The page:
Project Spotlight: 411 Lafayette Street

August 27, 2021

A Brief History

Named after Marquis de Lafayette, a French general who played an important part during the Revolutionary War, Lafayette Street is a relatively new addition to the Manhattan map. It was created in the early 1900s by extending it south of the formerly exclusive Lafayette Place (running for one block south of Astor Place) and combining it with the roadbeds of the former Marion and Elm Streets. A cutoff section of Elm Street is today’s Elk Street.

411 Lafayette is also called the Durst Building. It features a cast-iron front on the bottom, including two-story columns, and masonry with similar columns between the windows on the three floors above. It is a former men’s clothing store and factory completed in 1894.

Current Conditions

411 Lafayette Street may look a little different these days… After years of weathering, HLZAE has stepped in to perform exterior repairs. The building is located in a landmark district and only six stories tall, so in order for proper restoration all deteriorated historic materials will be replaced by using in-kind materials. Our client is aware of the extensive exterior work to be performed and the associated time to complete the work, so they chose to impose the building onto the netting until the original is restored to its former glory.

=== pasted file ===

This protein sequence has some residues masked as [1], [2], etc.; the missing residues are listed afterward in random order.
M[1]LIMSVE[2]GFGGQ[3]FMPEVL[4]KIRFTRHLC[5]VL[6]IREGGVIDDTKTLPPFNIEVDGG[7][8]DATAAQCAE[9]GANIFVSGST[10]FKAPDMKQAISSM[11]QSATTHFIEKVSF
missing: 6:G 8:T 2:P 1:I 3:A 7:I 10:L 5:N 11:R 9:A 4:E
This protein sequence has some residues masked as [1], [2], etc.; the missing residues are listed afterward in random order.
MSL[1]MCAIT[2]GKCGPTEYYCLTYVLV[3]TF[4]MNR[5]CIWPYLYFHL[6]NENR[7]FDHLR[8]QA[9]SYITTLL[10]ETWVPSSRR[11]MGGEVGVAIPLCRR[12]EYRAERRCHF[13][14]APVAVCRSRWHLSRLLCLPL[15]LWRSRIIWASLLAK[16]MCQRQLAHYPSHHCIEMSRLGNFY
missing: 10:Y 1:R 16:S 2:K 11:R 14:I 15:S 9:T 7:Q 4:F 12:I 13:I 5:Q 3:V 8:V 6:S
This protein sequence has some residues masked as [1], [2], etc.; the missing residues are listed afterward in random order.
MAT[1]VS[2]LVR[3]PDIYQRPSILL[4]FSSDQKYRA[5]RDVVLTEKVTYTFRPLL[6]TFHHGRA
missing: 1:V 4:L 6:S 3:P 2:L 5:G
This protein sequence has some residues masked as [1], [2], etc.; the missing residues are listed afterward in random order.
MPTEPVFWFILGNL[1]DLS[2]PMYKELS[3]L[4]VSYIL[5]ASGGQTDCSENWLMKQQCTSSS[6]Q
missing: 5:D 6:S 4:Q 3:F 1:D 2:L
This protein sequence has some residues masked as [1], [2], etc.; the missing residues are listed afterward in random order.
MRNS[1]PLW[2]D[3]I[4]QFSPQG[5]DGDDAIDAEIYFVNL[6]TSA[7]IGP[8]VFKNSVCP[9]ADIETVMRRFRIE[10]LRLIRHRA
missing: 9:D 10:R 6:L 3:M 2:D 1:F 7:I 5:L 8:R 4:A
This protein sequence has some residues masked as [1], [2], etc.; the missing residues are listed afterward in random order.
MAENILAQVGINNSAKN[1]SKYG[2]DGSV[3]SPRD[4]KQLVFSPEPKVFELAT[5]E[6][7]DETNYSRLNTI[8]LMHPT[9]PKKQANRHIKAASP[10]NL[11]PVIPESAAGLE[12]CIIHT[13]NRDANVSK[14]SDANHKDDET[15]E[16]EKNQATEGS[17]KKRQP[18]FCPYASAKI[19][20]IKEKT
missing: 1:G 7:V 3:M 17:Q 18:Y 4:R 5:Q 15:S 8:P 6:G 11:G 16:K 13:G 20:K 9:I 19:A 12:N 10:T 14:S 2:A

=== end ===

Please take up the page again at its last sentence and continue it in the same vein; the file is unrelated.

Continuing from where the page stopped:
The street elevation consists of cast-iron, terra cotta and iron spotted bricks. There is a pediment flanked by lion head sculptures and four finials all constructed out of terra cotta. The terra cotta pediment and finials will be reconstructed while salvaging any units in fair condition and replacing all units beyond repair.

The project scope includes but is not limited to, brick reconstruction, cast-iron repairs and coating refurbishment, lintel reconstruction, railing replacement, brick mortar joint cutting and repointing, parapet reconstruction, corner reconstruction, window replacement, etc. This is an ongoing project, so we look forward to sharing the end results with you. Stay tuned!

How we can help you

At HLZAE, we work closely with building owners, management companies, city agencies like the New York City Landmarks Preservation Commission (LPC) and other historic ordinances such as the New York State Historic Preservation Office (SHPO) to protect the original fabric and historic significance of the city’s structures. Our team assesses a building’s character defining features with the state of deterioration, contributing factors and past repair history to compile an appropriate scope of work. The compiled scope not only considers the importance of the historic and structural integrity of a building but also the financial planning.

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